Under U.S. Department of Energy Cooperative Agreement No. DE-NT0005262 Foster Wheeler North America Corp conducted a laboratory test program to determine the effect of oxy-combustion on boiler tube corrosion. In this program, CFD modeling was used to predict the gas compositions that will exist throughout and along the walls of air-fired and oxy-fired boilers operating with low to high sulfur coals. Test coupons of boiler tube materials were coated with deposits representative of those coals and exposed to the CFD predicted flue gases for up to 1000 hours. The tests were conducted in electric tube furnaces using oxy-combustion and air-fired flue gases synthesized from pressurized cylinders. Following exposure, the test coupons were evaluated to determine the total metal wastage experienced under air and oxy-combustions conditions and materials recommendations were made. Similar to air-fired operation, oxy-combustion corrosion rates were found to vary with the boiler material, test temperature, deposit composition, and gas composition. Despite this, comparison of air-fired and oxy-fired corrosion rates showed that oxy-firing rates were, for the most part, similar to, if not lower than those of air-firing; this finding applied to the seven furnace waterwall materials (wrought and weld overlay) and the ten superheater/reheater materials (wrought and weld overlay) that were tested. The results of the laboratory oxy-combustion tests, which are based on a maximum bulk flue gas SO{sub 2} level of 3200 ppmv (wet) / 4050 ppmv (dry), suggest that, from a corrosion standpoint, the materials used in conventional subcritical and supercritical, air-fired boilers should also be suitable for oxy-combustion retrofits. Although the laboratory test results are encouraging, they are only the first step of a material evaluation process and it is recommended that follow-on corrosion tests be conducted in coal-fired boilers operating under oxy-combustion to provide longer term (one to two year) data. The test program details and data are presented herein.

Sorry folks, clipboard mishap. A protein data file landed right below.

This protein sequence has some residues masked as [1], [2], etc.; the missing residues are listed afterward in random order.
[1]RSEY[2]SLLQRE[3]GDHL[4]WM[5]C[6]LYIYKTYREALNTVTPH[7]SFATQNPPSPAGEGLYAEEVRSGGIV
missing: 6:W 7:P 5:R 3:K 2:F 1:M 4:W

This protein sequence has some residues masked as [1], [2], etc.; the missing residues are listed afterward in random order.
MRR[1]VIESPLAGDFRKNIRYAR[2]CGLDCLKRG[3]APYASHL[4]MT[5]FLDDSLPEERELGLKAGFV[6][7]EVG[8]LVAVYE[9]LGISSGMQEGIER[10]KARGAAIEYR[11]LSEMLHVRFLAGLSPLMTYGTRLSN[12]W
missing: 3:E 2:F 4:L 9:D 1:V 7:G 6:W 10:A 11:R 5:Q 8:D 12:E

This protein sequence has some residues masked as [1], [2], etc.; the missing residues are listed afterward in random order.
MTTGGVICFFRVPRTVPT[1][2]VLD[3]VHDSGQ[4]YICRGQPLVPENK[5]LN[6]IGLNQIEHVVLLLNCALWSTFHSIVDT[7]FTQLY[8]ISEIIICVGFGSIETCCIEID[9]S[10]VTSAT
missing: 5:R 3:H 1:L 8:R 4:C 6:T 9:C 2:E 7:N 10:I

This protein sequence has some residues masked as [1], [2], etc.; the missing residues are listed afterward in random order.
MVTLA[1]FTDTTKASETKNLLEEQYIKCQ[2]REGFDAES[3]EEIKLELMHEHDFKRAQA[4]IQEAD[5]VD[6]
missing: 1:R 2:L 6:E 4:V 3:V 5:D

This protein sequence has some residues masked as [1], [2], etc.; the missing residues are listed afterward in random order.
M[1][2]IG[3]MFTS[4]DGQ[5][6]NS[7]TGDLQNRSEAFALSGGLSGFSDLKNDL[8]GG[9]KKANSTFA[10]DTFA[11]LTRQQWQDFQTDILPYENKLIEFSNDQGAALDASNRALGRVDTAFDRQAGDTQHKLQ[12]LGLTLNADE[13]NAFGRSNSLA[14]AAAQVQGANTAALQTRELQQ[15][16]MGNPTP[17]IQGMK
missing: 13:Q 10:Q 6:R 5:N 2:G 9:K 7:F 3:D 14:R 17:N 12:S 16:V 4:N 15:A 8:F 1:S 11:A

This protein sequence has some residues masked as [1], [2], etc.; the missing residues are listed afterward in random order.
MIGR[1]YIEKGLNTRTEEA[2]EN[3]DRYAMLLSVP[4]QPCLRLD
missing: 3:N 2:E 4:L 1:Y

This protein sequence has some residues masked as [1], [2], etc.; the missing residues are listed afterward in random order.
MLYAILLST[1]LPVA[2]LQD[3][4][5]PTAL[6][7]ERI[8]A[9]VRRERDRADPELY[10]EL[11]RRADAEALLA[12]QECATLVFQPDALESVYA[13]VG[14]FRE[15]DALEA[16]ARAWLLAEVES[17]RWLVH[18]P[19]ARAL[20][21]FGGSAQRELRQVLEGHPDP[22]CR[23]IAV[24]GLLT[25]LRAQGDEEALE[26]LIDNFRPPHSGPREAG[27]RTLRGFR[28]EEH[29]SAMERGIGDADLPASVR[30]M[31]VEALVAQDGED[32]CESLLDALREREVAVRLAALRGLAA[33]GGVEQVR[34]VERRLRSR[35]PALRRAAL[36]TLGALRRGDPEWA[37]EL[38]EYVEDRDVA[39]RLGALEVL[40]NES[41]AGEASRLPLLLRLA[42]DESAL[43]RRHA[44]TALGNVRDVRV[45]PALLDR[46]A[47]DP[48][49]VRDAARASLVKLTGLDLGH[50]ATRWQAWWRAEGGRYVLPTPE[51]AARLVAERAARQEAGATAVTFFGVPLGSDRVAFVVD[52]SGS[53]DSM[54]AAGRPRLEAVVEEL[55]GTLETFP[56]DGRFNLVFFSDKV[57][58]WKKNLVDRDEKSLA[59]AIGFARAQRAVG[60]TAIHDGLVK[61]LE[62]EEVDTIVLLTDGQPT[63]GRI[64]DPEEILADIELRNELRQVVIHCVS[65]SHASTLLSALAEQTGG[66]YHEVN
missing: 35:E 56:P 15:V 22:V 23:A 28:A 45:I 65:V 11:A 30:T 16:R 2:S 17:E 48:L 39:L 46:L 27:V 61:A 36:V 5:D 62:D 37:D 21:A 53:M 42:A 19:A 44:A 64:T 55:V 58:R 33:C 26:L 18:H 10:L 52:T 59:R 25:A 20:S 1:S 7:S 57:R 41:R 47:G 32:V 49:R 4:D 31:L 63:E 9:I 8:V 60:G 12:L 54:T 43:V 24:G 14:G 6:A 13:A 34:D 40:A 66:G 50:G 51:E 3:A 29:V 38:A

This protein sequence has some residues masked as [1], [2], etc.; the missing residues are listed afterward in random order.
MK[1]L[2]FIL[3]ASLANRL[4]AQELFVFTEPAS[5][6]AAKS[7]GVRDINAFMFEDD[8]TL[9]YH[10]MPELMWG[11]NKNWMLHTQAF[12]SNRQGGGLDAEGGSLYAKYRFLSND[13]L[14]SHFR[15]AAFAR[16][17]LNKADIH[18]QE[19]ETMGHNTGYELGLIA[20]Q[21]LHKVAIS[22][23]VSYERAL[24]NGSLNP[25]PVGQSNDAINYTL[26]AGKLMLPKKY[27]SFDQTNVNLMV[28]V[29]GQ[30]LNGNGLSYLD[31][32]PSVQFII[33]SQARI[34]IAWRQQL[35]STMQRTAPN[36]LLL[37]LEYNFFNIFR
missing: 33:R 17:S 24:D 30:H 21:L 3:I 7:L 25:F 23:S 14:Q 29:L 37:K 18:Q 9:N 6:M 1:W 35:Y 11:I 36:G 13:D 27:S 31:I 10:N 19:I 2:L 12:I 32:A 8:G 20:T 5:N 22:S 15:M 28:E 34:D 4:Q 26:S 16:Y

Michael Gagliano; Andrew Seltzer; Hans Agarwal; Archie Robertson; Lun Wang

2012-01-31T23:59:59.000Z

99

Oxy-Combustion Boiler Material Development  

SciTech Connect (OSTI)

Under U.S. Department of Energy Cooperative Agreement No. DE-NT0005262 Foster Wheeler North America Corp conducted a laboratory test program to determine the effect of oxy-combustion on boiler tube corrosion. In this program, CFD modeling was used to predict the gas compositions that will exist throughout and along the walls of air-fired and oxy-fired boilers operating with low to high sulfur coals. Test coupons of boiler tube materials were coated with deposits representative of those coals and exposed to the CFD predicted flue gases for up to 1000 hours. The tests were conducted in electric tube furnaces using oxy-combustion and air-fired flue gases synthesized from pressurized cylinders. Following exposure, the test coupons were evaluated to determine the total metal wastage experienced under air and oxy-combustions conditions and materials recommendations were made. Similar to air-fired operation, oxy-combustion corrosion rates were found to vary with the boiler material, test temperature, deposit composition, and gas composition. Despite this, comparison of air-fired and oxy-fired corrosion rates showed that oxy-firing rates were, for the most part, similar to, if not lower than those of air-firing; this finding applied to the seven furnace waterwall materials (wrought and weld overlay) and the ten superheater/reheater materials (wrought and weld overlay) that were tested. The results of the laboratory oxy-combustion tests, which are based on a maximum bulk flue gas SO2 level of 3200 ppmv (wet) / 4050 ppmv (dry), suggest that, from a corrosion standpoint, the materials used in conventional subcritical and supercritical, air-fired boilers should also be suitable for oxy-combustion retrofits. Although the laboratory test results are encouraging, they are only the first step of a material evaluation process and it is recommended that follow-on corrosion tests be conducted in coal-fired boilers operating under oxy-combustion to provide longer term (one to two year) data. The test program details and data are presented herein.